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The Why and How of Radical Change

May 1, 2004
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Focusing on the resident, not regulation, will lead to progress by Barbara Frank, MSW; Sarah Forbes-Thompson, RN, PHD; and Stephen Shields, BSW

The why and how of radical change

The challenge confronting today's LTC leaders It is 7:30 in the evening, and the nursing home quietly bustles with the routine of getting residents to bed. Leona, in room 227, is an 81-year-old woman on dialysis. Although she is generally wheelchair-bound, she has said to her social worker, "I'm not that sick. The only problem I have is with my bowels. When I have to go, I don't have much warning. I think that is why my daughter doesn't want to take me home."

She needs to go now, so she puts on her light. Steady beeping echoes along the hall. Eventually, a nursing aide appears, only to say, "Hold your horses, honey. I'll be back in just a minute." The aide turns off the call light and hustles on her way.

Time passes. Leona becomes more fearful. She hates this part. If only she could get up and get to the bathroom. At last, she begins to shout, "Help! Help me!" The nursing aide steps in for a moment saying, "Just go ahead and go in the bed; it doesn't matter." Leona begins to cry. There are reasons-unfortunately, not all historical-for the widely expressed public opinion, "I'd rather die than go to a nursing home." That opinion comes chillingly close to home when one hears a colleague or friend privately confide the preference of suicide over nursing home placement, if and when life comes to that.

There are reasons that dedicated, empathic caregivers carry a vague sense of shame about the nursing home in which they try to "make a difference." They know intuitively that the everyday world of get-up lists, skin checks, and meal percentages somehow doesn't feel right, but they are helpless to change it. Many leave, physically and/or mentally, and most eventually burn out.

Despite successive regulatory attempts to improve care, we have lost our way. Large, inflexible institutions have been created that systematically dehumanize the individual and thwart the human needs of both the resident and the caregiver. The problems in our nursing homes run deeper than falls, weight loss, and "poor resident outcomes." The problems stem from the fact that, as a profession, we are floating along the regulatory river like a boat without a rudder. Struggling for the "no deficiencies" prize, we are missing the rudder of:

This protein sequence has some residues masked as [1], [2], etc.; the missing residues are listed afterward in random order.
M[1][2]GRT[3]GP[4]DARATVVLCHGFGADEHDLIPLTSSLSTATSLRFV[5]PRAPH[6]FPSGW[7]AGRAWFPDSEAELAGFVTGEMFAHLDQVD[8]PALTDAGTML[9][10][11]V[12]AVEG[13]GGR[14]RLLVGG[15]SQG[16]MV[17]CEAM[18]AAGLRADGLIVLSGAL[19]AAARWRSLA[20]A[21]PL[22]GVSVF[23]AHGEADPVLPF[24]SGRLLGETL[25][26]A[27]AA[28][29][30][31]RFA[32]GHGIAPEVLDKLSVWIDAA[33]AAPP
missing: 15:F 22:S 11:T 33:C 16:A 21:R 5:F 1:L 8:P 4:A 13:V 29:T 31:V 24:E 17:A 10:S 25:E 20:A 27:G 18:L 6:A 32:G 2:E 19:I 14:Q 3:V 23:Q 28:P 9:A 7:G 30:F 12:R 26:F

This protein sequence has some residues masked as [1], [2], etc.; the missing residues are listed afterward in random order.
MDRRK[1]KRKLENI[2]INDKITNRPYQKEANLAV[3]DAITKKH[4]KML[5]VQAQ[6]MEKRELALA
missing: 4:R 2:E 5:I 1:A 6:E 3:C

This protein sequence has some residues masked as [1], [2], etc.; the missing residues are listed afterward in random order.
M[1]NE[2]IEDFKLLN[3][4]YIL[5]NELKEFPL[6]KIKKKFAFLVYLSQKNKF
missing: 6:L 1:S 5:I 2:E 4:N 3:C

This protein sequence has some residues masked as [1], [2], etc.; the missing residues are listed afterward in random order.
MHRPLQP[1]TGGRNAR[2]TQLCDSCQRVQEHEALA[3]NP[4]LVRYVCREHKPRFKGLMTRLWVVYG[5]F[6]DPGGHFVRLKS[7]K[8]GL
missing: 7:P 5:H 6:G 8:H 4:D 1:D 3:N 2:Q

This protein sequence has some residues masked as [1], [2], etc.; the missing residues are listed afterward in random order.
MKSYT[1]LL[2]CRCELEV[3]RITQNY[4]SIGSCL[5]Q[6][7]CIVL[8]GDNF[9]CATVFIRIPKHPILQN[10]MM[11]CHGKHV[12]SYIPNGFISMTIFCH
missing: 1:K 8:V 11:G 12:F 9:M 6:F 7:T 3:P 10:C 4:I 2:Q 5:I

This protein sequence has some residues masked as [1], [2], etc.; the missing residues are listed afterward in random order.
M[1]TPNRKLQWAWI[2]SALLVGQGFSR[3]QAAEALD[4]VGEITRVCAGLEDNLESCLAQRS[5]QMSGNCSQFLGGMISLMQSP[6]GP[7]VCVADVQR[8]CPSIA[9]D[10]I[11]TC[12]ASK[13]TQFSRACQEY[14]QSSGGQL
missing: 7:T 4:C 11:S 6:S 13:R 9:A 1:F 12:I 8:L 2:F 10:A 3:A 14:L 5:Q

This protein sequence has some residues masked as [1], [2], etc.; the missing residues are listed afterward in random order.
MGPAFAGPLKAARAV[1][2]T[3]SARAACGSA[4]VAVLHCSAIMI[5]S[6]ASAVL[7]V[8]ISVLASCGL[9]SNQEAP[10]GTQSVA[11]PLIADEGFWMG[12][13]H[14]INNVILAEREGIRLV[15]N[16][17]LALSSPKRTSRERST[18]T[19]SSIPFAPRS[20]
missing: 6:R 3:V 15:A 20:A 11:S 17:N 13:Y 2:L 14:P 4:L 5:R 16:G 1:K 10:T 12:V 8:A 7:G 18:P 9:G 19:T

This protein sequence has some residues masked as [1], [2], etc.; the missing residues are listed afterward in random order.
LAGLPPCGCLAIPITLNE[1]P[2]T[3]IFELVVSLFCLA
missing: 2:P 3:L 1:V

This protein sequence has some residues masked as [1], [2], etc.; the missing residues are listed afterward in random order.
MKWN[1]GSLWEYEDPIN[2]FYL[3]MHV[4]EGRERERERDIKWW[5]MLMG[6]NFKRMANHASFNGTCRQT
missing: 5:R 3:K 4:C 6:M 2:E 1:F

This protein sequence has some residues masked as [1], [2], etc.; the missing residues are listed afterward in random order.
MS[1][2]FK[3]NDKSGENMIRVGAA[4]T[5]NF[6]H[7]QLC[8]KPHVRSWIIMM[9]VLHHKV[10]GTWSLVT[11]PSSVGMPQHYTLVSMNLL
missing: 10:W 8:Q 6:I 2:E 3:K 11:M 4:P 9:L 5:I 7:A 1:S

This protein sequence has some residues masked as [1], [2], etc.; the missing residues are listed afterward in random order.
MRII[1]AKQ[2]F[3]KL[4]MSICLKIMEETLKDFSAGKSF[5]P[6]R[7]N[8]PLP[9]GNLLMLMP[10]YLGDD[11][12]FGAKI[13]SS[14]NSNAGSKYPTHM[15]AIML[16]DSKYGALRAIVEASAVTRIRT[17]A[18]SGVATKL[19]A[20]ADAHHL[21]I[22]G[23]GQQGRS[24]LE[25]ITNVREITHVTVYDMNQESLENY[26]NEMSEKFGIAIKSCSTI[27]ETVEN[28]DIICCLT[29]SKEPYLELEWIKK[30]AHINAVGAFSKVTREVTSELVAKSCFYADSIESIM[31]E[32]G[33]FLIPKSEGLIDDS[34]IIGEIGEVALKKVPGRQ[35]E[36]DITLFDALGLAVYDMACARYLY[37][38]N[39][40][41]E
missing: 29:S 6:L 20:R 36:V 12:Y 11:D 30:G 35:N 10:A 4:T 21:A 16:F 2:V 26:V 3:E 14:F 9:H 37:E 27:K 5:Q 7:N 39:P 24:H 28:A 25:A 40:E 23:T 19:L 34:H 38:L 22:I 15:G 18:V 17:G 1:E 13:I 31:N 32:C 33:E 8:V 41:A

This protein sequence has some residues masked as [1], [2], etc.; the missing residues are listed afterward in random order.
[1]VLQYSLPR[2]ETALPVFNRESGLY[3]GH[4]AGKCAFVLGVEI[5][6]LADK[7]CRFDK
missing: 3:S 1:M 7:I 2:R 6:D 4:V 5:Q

• Professional consensus about our purpose: what we are about, what we are here to do;
  • A clear theoretical understanding of the last stages of life: what our residents are about; and
  • The course-altering wake-up that comes from a flash of insight that we just might be doing actual harm.

It is time for radical change-but, first, we must understand where we are now, and then carefully choose the foundation stones for the future.

Where We Are Now
We have not become lost for lack of trying to do well. We have a long history of incremental change and improvement-from almshouse, to rest home, to hospital unit, to multifacility chain. Significant change in the delivery of nursing home care was prompted by the Omnibus Budget Reconciliation Act (OBRA) of 1987. OBRA was the congressional response to a 1986 report by the Institute of Medicine (IOM) that identified premature death, permanent injury, and unnecessary fear and suffering that resulted from inadequate care and abuse of residents during the previous 15-year period.1

Sweeping changes were made in the structure and delivery of nursing home care after OBRA. Findings from a 2001 IOM study indicated that nursing home care has, in general, improved. Overall, according to this study, residents have better functional status, decreased exposure to pharmaceutical and physical restraints, and fewer hospitalizations.2 Most of these improvements, though important, reflect a disease-based, medical-model approach to care, in which the goal for inevitably declining elders is to maintain their physical function, skin integrity, weight, and maximum possible independence.

Surveys, reimbursement, and quality improvement processes are focused primarily on the resident's physical well-being and risk reduction, and they inadvertently reward the institutions that are most rule-bound and bureaucratic. Disease-focused interventions and quality measures have diverted our attention from the quality of life of the person before us. As a result, today's "facility" could hardly be further away from the nurturing family home in which care was provided 75 years ago. The institutionalized elder has been swept into an environment that minimizes not only risk, but also identity, purpose, intimacy, choice, and meaning.

Our Real Purpose
The purpose of a nursing home, we believe, is to re-establish or maintain the quality of life for frail elders whose needs have outstripped their physical, social, financial, and/or environmental resources. Certainly, what we call "clinical peace" (mitigating pain, preventing skin ulcers, providing adequate nutrition) is necessary for the resident to experience any quality of life, but it is not sufficient. At the minimum, the most universally accepted goal in healthcare is to "do no harm."3,4 That being the case, we cannot perpetuate the factory-like institutional environment that inadvertently shames and depersonalizes residents as a routine part of daily life. Our goal-our mission-must be to re-establish the quality of a person's life, and to value aging as an opportunity for continued growth and development.

Understanding of Last-Stage Development
The question before us today is not only, "What are we supposed to be doing?" but "What are they, the people we serve, supposed to be doing?"